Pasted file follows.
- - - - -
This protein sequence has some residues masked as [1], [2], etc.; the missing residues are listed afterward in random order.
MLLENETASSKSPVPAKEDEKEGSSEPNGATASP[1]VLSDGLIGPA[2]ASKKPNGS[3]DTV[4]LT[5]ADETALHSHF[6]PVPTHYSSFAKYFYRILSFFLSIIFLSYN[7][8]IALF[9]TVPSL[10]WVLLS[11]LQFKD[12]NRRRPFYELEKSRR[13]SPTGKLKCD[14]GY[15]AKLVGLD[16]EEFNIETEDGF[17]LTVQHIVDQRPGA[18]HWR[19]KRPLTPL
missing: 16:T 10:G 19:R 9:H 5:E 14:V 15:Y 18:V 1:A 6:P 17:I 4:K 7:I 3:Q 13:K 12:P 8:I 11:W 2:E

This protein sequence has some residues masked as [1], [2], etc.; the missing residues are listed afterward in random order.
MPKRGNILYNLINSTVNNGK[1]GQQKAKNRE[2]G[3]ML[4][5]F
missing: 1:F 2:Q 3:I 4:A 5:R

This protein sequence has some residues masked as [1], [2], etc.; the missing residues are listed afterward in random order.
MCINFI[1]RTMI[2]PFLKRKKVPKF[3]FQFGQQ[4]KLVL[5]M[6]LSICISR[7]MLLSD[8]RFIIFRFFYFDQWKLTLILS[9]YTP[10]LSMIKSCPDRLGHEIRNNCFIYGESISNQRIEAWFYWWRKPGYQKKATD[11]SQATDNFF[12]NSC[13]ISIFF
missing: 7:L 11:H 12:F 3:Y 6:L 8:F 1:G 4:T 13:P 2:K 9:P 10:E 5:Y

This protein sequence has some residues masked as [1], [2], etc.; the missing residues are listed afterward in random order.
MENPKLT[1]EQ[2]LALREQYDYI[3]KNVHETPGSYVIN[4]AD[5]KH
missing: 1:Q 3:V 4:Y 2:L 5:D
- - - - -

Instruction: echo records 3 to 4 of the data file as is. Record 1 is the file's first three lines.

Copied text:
This protein sequence has some residues masked as [1], [2], etc.; the missing residues are listed afterward in random order.
MCINFI[1]RTMI[2]PFLKRKKVPKF[3]FQFGQQ[4]KLVL[5]M[6]LSICISR[7]MLLSD[8]RFIIFRFFYFDQWKLTLILS[9]YTP[10]LSMIKSCPDRLGHEIRNNCFIYGESISNQRIEAWFYWWRKPGYQKKATD[11]SQATDNFF[12]NSC[13]ISIFF
missing: 7:L 11:H 12:F 3:Y 6:L 8:F 1:G 4:T 13:P 2:K 9:P 10:E 5:Y

This protein sequence has some residues masked as [1], [2], etc.; the missing residues are listed afterward in random order.
MENPKLT[1]EQ[2]LALREQYDYI[3]KNVHETPGSYVIN[4]AD[5]KH
missing: 1:Q 3:V 4:Y 2:L 5:D